U.S. Attorney General Eric Holder announces that the Justice Department has launched a criminal investigation into the BP oil spill. With him, from left: Stephanie Finley and Jim Letten, U.S. attorneys for the Western District of Louisiana; Ignacia Moreno, assistant attorney general for the Environment and Natural Resources Division; Tony West, assistant attorney general, Civil Division; and Don Burkhalter, U.S. attorney for the Southern District of Mississippi.
The oil slick off the coast of Louisiana, seen from above.
NASA via Getty Images
A worker leaves the beach in Grand Isle, La., on May 30. BP is turning to yet another mix of undersea robot maneuvers to help keep more crude oil from flowing into the Gulf.
Jae C. Hong/AP
Protesters cover themselves with a water and paint mixture during a demonstration at a BP gas station in New York City on May 28.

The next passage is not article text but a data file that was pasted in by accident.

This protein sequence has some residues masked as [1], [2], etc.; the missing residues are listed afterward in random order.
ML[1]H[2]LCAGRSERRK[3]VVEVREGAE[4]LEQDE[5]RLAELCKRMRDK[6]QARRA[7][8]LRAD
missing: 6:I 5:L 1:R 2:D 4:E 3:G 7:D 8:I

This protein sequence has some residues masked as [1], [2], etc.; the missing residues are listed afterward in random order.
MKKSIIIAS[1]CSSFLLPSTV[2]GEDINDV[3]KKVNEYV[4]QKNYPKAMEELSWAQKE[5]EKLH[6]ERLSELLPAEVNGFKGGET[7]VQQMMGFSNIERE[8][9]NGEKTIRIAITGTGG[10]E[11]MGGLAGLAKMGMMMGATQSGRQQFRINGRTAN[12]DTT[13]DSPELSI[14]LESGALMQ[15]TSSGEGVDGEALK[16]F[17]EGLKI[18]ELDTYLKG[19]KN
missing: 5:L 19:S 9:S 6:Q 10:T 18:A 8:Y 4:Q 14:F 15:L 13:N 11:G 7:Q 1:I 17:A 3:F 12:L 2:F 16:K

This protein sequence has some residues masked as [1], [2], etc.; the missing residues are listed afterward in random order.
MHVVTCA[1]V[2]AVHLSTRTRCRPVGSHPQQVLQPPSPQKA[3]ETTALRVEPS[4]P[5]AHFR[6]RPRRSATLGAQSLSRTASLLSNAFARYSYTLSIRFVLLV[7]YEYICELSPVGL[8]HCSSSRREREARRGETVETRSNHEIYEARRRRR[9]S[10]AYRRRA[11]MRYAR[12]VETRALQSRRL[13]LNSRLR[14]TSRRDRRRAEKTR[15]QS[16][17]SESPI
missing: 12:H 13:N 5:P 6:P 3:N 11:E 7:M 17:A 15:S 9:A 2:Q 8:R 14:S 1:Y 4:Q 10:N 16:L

Workers clean up oil in Pass a Loutre, La. The latest attempt to plug the leak was unsuccessful.
Jae C. Hong, File/AP
Residents listen to a discussion with parish officials and a BP representative on May 25 in Chalmette, La. Officials now say that it may be impossible to clean the hundreds of miles of coastal wetlands affected by the massive oil spill.
Sean Gardner/Getty Images
An oil-soaked pelican takes flight after Louisiana Fish and Wildlife employees tried to corral it on an island in Barataria Bay on the coast of Louisiana. The island, which is home to hundreds of brown pelican nests as well at terns, gulls and roseate spoonbills, is impacted by oil from the Deepwater Horizon spill.